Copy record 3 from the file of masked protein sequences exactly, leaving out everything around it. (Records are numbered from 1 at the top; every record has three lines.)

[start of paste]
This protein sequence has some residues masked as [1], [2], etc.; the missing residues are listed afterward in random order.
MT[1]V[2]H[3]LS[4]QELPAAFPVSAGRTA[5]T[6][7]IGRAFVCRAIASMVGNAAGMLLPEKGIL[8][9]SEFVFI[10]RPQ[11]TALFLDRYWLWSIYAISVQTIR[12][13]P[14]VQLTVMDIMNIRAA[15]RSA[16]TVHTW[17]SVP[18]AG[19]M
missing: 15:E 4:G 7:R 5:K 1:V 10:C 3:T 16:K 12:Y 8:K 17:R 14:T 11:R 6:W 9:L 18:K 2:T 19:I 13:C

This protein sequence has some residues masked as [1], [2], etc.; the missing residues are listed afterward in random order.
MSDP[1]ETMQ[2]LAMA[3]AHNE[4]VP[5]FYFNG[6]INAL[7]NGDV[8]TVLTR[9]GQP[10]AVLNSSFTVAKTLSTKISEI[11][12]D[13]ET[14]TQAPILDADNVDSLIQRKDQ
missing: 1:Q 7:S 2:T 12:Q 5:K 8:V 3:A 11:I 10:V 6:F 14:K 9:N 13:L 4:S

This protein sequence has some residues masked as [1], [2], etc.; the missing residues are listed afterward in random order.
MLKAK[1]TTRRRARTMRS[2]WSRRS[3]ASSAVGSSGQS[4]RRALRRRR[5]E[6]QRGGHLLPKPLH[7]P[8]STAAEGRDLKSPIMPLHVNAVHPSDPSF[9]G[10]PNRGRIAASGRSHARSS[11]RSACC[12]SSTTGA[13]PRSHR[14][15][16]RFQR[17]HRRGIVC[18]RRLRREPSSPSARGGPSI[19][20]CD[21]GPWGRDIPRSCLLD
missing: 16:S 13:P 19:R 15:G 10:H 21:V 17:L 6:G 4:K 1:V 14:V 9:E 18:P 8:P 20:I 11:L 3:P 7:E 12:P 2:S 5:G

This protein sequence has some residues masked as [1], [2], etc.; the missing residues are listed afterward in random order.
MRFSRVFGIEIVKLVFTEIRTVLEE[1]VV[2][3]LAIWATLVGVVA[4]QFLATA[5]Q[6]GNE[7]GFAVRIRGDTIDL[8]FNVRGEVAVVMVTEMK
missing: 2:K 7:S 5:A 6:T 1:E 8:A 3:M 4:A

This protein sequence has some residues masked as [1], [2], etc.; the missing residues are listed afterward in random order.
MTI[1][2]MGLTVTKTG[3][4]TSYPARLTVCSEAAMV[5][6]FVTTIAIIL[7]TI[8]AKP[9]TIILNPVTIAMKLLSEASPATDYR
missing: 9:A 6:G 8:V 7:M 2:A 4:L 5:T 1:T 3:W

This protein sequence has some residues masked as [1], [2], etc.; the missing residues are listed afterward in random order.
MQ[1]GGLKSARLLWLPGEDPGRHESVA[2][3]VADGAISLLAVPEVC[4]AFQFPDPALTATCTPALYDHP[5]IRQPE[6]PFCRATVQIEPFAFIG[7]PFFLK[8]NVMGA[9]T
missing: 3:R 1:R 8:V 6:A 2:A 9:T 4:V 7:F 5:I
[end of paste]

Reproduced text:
This protein sequence has some residues masked as [1], [2], etc.; the missing residues are listed afterward in random order.
MLKAK[1]TTRRRARTMRS[2]WSRRS[3]ASSAVGSSGQS[4]RRALRRRR[5]E[6]QRGGHLLPKPLH[7]P[8]STAAEGRDLKSPIMPLHVNAVHPSDPSF[9]G[10]PNRGRIAASGRSHARSS[11]RSACC[12]SSTTGA[13]PRSHR[14][15][16]RFQR[17]HRRGIVC[18]RRLRREPSSPSARGGPSI[19][20]CD[21]GPWGRDIPRSCLLD
missing: 16:S 13:P 19:R 15:G 10:H 21:V 17:L 6:G 4:K 1:V 14:V 9:E 18:P 8:P 20:I 11:L 3:P 7:E 12:P 2:S 5:G